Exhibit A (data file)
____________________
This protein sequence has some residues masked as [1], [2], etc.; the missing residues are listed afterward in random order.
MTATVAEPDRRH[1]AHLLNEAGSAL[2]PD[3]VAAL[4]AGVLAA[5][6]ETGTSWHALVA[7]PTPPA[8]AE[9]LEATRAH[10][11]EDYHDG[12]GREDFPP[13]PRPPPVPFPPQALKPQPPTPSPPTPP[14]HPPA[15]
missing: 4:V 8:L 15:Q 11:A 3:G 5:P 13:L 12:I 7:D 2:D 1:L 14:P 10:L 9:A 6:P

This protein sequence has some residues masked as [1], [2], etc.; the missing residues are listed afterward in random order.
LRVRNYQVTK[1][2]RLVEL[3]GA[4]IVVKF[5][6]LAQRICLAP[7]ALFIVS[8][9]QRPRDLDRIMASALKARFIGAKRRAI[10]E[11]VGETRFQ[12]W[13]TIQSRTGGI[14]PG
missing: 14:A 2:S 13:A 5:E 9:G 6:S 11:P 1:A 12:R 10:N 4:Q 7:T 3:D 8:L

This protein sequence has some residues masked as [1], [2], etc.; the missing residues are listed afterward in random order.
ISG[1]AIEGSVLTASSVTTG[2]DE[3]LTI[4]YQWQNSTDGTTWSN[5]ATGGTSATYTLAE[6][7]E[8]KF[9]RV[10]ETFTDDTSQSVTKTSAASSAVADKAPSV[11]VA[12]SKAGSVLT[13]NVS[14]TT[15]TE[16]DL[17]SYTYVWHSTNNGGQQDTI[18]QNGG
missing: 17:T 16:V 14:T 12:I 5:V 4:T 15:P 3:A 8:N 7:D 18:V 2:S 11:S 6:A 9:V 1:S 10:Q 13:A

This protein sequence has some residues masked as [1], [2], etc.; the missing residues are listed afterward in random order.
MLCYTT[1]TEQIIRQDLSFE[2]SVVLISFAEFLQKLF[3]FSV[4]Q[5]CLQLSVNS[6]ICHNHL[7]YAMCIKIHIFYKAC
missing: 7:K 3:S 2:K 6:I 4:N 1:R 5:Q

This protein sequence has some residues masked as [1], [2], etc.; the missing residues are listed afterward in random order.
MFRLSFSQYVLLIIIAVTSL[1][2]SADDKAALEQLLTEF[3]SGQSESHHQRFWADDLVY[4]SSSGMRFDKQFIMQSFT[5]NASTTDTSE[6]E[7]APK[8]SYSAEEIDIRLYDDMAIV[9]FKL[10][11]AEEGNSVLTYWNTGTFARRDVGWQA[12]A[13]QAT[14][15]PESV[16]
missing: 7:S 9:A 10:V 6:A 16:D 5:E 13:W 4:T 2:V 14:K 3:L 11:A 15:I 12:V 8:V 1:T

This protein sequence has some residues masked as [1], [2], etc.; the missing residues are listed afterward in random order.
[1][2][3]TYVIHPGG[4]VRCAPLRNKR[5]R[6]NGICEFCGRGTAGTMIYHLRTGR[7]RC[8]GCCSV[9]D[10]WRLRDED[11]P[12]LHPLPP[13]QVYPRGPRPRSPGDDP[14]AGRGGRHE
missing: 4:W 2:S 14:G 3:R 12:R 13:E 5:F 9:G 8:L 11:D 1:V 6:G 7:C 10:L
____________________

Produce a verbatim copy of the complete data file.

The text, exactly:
This protein sequence has some residues masked as [1], [2], etc.; the missing residues are listed afterward in random order.
MTATVAEPDRRH[1]AHLLNEAGSAL[2]PD[3]VAAL[4]AGVLAA[5][6]ETGTSWHALVA[7]PTPPA[8]AE[9]LEATRAH[10][11]EDYHDG[12]GREDFPP[13]PRPPPVPFPPQALKPQPPTPSPPTPP[14]HPPA[15]
missing: 4:V 8:L 15:Q 11:A 3:G 5:P 13:L 12:I 7:D 2:D 1:L 14:P 10:L 9:A 6:P

This protein sequence has some residues masked as [1], [2], etc.; the missing residues are listed afterward in random order.
LRVRNYQVTK[1][2]RLVEL[3]GA[4]IVVKF[5][6]LAQRICLAP[7]ALFIVS[8][9]QRPRDLDRIMASALKARFIGAKRRAI[10]E[11]VGETRFQ[12]W[13]TIQSRTGGI[14]PG
missing: 14:A 2:S 13:A 5:E 9:G 6:S 11:P 1:A 12:R 10:N 4:Q 7:T 3:D 8:L

This protein sequence has some residues masked as [1], [2], etc.; the missing residues are listed afterward in random order.
ISG[1]AIEGSVLTASSVTTG[2]DE[3]LTI[4]YQWQNSTDGTTWSN[5]ATGGTSATYTLAE[6][7]E[8]KF[9]RV[10]ETFTDDTSQSVTKTSAASSAVADKAPSV[11]VA[12]SKAGSVLT[13]NVS[14]TT[15]TE[16]DL[17]SYTYVWHSTNNGGQQDTI[18]QNGG
missing: 17:T 16:V 14:T 12:I 5:V 4:T 15:P 3:A 8:N 7:D 18:V 2:S 11:S 6:A 9:V 1:S 10:Q 13:A

This protein sequence has some residues masked as [1], [2], etc.; the missing residues are listed afterward in random order.
MLCYTT[1]TEQIIRQDLSFE[2]SVVLISFAEFLQKLF[3]FSV[4]Q[5]CLQLSVNS[6]ICHNHL[7]YAMCIKIHIFYKAC
missing: 7:K 3:S 2:K 6:I 4:N 1:R 5:Q

This protein sequence has some residues masked as [1], [2], etc.; the missing residues are listed afterward in random order.
MFRLSFSQYVLLIIIAVTSL[1][2]SADDKAALEQLLTEF[3]SGQSESHHQRFWADDLVY[4]SSSGMRFDKQFIMQSFT[5]NASTTDTSE[6]E[7]APK[8]SYSAEEIDIRLYDDMAIV[9]FKL[10][11]AEEGNSVLTYWNTGTFARRDVGWQA[12]A[13]QAT[14][15]PESV[16]
missing: 7:S 9:A 10:V 6:A 16:D 5:E 13:W 4:T 2:V 14:K 3:L 11:A 15:I 12:V 8:V 1:T

This protein sequence has some residues masked as [1], [2], etc.; the missing residues are listed afterward in random order.
[1][2][3]TYVIHPGG[4]VRCAPLRNKR[5]R[6]NGICEFCGRGTAGTMIYHLRTGR[7]RC[8]GCCSV[9]D[10]WRLRDED[11]P[12]LHPLPP[13]QVYPRGPRPRSPGDDP[14]AGRGGRHE
missing: 4:W 2:S 14:G 3:R 12:R 13:E 5:F 9:G 8:L 11:D 1:V 6:G 7:C 10:L